Tampa Bay will receive outfielder Steven Souza and pitcher Travis Ott from the Nationals. Souza, 25, hit .345/.427/.577 in 357 at-bats spread over three levels last year. 

The Rays will also receive catcher Rene Rivera, first baseman Jake Bauers and pitcher Burch Smith from San Diego.

Washington is set to acquire pitcher Joe Ross from San Diego. The team will also receive infielder Trea Turner in the deal. Turner was a 2014 draft pick, and cannot be traded until midseason, so he's currently considered a player to be named later.


Phillies to send Jimmy Rollins to Dodgers
by Chris Cwik | CBSSports.com
(12/18/2014) The Phillies have completed a trade that will send shortstop Jimmy Rollins to the Dodgers, confirms CBSSports.com Baseball Insider Jon Heyman. News that the deal was finally going through was initially reported by Yahoo!

The deal has been in place for some time, but was dependent on a separate Dodgers deal going through. The Dodgers will send pitcher Zach Eflin to Philadelphia as part of the Rollins trade, but first needed to acquire Eflin from the Padres in the Matt Kemp deal. The Dodgers and Padres finally reached an agreement late Thursday night, meaning Eflin could finally be sent to Philadelphia. The 20-year-old Eflin posted a 3.80 ERA in 128 innings at High A last year.

Rollins, 36, hit .243/.323/.394 over 538 at-bats last season. He's in the final year of his contract, and is set to make $11 million next year.


Dodgers complete Matt Kemp deal with Padres
by Chris Cwik | CBSSports.com
(12/18/2014) The Dodgers and Padres have agreed to a deal that will send outfielder Matt Kemp to San Diego, confirms CBSSports.com Baseball Insider Jon Heyman. News that the deal had finally come together was first reported by Yahoo!

The trade has been in the works for some time, but was dependent on Kemp passing a physical. It was reported early Thursday that Kemp's physical revealed arthritic hips. The Padres had to to figure out insurance on the contract, which is why it took so long for the deal to go through.

Catcher Tim Federowicz will also head to San Diego in the deal. The Dodgers will send $32 million over as well. 

In return, Los Angeles is set to receive catcher Yasmani Grandal and pitcher Joe Weiland and Zach Eflin. Eflin is expected to be flipped to Philadelphia for shortstop Jimmy Rollins.

The 30-year-old Kemp hit .287/.346/.506 over 541 at-bats last year. Kemp is set to earn a little over $21 million in each of the next five seasons.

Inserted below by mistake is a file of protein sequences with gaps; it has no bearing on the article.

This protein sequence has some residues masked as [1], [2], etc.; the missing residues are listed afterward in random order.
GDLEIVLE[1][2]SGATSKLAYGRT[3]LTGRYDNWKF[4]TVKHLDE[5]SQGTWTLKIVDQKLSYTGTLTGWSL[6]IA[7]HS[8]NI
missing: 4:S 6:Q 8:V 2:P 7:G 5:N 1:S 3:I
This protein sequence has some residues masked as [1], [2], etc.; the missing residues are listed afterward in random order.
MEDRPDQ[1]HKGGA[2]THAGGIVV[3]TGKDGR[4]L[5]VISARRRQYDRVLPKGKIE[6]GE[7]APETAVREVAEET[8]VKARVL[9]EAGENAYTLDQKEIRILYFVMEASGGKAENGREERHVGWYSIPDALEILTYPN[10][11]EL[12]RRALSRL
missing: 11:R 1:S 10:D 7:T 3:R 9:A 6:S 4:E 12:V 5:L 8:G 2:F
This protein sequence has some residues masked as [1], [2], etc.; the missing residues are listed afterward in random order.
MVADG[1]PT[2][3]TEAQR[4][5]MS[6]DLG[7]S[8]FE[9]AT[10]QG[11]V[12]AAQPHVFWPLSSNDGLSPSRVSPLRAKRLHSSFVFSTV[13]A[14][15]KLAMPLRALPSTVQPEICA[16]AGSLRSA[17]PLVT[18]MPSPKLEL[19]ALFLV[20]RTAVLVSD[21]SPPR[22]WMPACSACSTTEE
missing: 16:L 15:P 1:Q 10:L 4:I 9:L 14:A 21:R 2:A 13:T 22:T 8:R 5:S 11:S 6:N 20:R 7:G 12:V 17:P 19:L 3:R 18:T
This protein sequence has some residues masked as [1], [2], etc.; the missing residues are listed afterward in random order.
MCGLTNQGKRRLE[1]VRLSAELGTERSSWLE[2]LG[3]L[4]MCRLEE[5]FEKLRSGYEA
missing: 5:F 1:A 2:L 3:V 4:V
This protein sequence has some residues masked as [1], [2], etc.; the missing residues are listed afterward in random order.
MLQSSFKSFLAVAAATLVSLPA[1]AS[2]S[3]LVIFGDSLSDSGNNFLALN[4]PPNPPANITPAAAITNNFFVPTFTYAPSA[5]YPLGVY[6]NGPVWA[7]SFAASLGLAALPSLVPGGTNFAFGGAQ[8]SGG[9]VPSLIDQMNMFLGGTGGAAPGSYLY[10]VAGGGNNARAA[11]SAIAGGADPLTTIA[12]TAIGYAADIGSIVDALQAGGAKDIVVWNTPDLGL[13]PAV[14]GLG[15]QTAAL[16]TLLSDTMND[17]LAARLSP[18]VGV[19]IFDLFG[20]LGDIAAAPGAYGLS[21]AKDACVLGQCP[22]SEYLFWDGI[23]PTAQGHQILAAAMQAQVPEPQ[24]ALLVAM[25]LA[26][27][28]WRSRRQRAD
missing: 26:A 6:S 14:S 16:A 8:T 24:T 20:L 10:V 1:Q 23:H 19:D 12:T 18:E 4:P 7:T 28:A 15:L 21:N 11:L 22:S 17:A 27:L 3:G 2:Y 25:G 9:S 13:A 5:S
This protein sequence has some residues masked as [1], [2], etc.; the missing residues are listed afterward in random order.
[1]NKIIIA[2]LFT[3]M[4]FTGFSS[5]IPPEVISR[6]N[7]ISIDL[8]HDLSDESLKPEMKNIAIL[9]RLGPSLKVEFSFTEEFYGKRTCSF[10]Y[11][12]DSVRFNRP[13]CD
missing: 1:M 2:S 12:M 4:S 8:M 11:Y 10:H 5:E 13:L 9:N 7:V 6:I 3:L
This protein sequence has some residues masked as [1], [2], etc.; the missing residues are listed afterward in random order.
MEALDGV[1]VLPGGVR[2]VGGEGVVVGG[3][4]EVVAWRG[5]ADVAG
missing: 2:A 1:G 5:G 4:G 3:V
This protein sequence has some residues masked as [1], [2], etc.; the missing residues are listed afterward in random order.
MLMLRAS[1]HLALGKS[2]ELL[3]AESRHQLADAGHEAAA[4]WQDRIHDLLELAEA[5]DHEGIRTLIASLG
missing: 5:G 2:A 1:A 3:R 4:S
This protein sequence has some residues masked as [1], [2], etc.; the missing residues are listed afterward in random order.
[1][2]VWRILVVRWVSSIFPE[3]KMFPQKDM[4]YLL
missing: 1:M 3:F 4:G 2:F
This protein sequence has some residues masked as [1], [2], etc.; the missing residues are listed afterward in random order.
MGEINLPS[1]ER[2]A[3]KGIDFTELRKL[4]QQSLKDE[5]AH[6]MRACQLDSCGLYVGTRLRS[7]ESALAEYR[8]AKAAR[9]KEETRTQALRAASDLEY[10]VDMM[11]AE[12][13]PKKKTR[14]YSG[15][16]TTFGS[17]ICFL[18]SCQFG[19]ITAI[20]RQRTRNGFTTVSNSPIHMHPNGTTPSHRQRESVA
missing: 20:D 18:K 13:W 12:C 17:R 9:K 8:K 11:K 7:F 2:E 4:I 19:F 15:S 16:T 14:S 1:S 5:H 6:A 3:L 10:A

Rockies seeking veteran right-handers to fill out rotation
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(12/18/2014) The Rockies are looking at a number of veteran right-handers to fill out the rotation, according to MLB.com.

Kevin Correia, Aaron Harang, Josh Johnson and Kyle Kendrick have all been considered by the club. With Johnson reportedly signing a deal with the Padres, that leaves the other three as options for the club. Though the team is said to be interested in all three players, it has not engaged in serious conversations with any of them. 


Cubs agree to sign Anthony Carter
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(12/18/2014) The Cubs have signed reliever Anthony Carter to a minor-league deal, according to MLBTradeRumors.com.

Carter spent last season in Japan, pitching for the Nippon Ham Fighters. He posted a 3.97 ERA over 45 1/3 innings. 


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(12/18/2014) The Padres are set to sign pitcher Josh Johnson to a one-year deal, confirms CBSSports.com Baseball Insider Jon Heyman. Yahoo initially reported the two sides were on the verge of a deal.

Johnson will make a base salary under $2 million, but can earn as much as $8 million due to incentives. Given his recent injury issues, it's assumed those incentives will revolve around both his numbers and his ability to remain healthy. Johnson signed with San Diego last season, but was unable to pitch after undergoing Tommy John surgery. The team declined his option during the offseason, but showed interest in re-signing Johnson to a lesser deal.

Johnson posted a 6.20 ERA in 81 1/3 innings with Toronto in 2013. 


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The 30-year-old Vogt hit .279/.321/.431 over 269 at-bats last year.